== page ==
Morgan Park Academy special event Feb2017

  Water main work proceeds April 13 at Sterling 
  and Dundee avenues in Flossmoor.
(Photo by Eric 
  Crump/H-F Chronicle)

The replacement of water pipes in Flossmoor marches on after the village board on Monday, May 1, decided materials being used were safe.

The issue of new piping came to light after some residents questioned the safety of plastic piping.

A 2012 bond referendum was approved to fund the replacement of about six miles of leaky water mains throughout Flossmoor. The bond sale provided $7.8 million for the project.
Work has already begun, said Public Works Director John Brunke. This year crews are digging on Dundee, Perth, Sterling and Argyle Avenues between Heather Road and Brumley Drive.  The next area of the project is on Berry Lane between Flossmoor Road and Sunset Avenue.
Flossmoor’s new water mains are made of plastic. The village has used copper to connect those mains to residences in the past. Beginning in 2016, Brunke said some of those previously copper pipes were being replaced with high density polyethylene, or HDPE. 
Some residents believe HDPE presents a health concern and at a previous meeting provided the board with materials they said supported their argument. On Monday village officials presented a counter argument with their own sources.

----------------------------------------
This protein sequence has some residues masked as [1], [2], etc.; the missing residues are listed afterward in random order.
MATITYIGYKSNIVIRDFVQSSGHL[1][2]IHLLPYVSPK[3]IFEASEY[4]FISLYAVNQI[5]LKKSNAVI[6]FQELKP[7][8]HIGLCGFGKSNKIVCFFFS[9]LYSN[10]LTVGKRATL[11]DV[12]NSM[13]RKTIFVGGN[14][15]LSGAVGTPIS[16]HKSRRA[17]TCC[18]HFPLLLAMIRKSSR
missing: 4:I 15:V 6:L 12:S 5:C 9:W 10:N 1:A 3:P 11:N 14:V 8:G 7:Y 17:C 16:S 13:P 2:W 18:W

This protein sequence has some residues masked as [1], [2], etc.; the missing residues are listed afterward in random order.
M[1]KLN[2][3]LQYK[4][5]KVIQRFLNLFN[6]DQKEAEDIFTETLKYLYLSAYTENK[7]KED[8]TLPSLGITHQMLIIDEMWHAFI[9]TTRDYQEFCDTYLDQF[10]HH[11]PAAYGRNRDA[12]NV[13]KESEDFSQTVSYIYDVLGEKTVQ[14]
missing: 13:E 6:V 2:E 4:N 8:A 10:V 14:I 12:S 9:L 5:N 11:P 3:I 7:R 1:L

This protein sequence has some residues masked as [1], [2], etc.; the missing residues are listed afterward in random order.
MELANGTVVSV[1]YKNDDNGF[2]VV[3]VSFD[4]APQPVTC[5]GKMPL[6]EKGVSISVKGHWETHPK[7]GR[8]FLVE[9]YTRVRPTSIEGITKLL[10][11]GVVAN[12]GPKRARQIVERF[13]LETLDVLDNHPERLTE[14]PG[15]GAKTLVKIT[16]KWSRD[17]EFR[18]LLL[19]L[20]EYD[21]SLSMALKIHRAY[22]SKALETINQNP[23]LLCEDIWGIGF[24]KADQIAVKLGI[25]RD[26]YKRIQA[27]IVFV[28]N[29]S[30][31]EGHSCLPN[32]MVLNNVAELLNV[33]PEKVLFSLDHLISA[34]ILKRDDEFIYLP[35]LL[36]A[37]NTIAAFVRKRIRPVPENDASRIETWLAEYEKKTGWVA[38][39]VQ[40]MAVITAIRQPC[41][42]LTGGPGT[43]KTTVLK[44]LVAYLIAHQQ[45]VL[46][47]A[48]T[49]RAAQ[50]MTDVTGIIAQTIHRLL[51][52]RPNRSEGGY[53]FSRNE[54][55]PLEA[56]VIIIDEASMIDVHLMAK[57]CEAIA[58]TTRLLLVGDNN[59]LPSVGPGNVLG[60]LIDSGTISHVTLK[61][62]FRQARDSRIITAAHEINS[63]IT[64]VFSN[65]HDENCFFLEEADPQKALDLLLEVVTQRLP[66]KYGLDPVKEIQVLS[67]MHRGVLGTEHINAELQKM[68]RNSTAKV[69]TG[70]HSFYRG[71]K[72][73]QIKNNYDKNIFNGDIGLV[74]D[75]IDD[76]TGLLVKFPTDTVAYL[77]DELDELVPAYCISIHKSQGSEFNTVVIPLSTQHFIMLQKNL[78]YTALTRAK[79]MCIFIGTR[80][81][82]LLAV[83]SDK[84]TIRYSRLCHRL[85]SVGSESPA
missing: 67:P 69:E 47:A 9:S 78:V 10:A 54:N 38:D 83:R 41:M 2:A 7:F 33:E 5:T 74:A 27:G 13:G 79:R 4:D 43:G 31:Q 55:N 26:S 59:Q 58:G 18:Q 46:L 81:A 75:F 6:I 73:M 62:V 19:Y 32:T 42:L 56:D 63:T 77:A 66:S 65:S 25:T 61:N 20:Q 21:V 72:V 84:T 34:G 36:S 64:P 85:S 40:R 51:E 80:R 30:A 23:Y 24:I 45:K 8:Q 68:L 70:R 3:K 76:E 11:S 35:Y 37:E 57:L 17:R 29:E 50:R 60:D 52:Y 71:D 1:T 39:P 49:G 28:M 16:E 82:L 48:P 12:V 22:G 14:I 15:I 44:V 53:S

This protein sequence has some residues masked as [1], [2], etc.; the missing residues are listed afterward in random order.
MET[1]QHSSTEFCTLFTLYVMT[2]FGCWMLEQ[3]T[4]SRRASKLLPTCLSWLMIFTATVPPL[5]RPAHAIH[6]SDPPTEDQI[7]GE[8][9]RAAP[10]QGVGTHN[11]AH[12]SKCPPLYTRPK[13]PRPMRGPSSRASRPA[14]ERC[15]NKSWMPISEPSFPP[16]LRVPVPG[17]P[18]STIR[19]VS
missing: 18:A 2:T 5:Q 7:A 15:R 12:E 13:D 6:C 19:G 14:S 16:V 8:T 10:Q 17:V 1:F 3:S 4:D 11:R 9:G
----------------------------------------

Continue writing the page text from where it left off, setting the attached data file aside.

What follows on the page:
“The board discussed the matter and felt that with no authoritative evidence for (the National Sanitation Foundation) to reconsider, they are comfortable with proceeding with the material. (HDPE) is an approved material (by NSF) and now permitted in the state plumbing code,” Village Manager Bridget Wachtel said.
In addition to NSF, Wachtel cited the American Water Works Association and the Plastic Pipe Institute (PPI) in a memo to the board. She said she shared the documents provided by a resident with Camille George Rubeiz, director of engineering for PPI.
In a letter to the board, Rubeiz said none of the documents Flossmoor provided referenced the types of materials the village will be using. He said some referenced materials used in home plumbing systems while others studied plastics not sold in the United States. 
Rubeiz also provided a list of seven other municipalities using the same HDPE pipe that Flossmoor uses. 
The cost of the plastic pipe is much less than the cost of copper. In her memo, Wachtel said the village received a quote for copper pipe. The total additional cost would be $9,1977.60 for this year’s project.
Wachtel said the plastic pipe was also attractive because, unlike copper, it comes in long rolls without joints that can be susceptible to leaks.
“The village takes our responsibility of being entrusted with the public’s safety very seriously,” Wachtel said. “We would certainly not knowingly risk people’s health and safety to save on project costs.”
The village will allow residents in this phase of the project to select copper pipe at their own expense, Wachtel said. Those homeowners will be notified soon.

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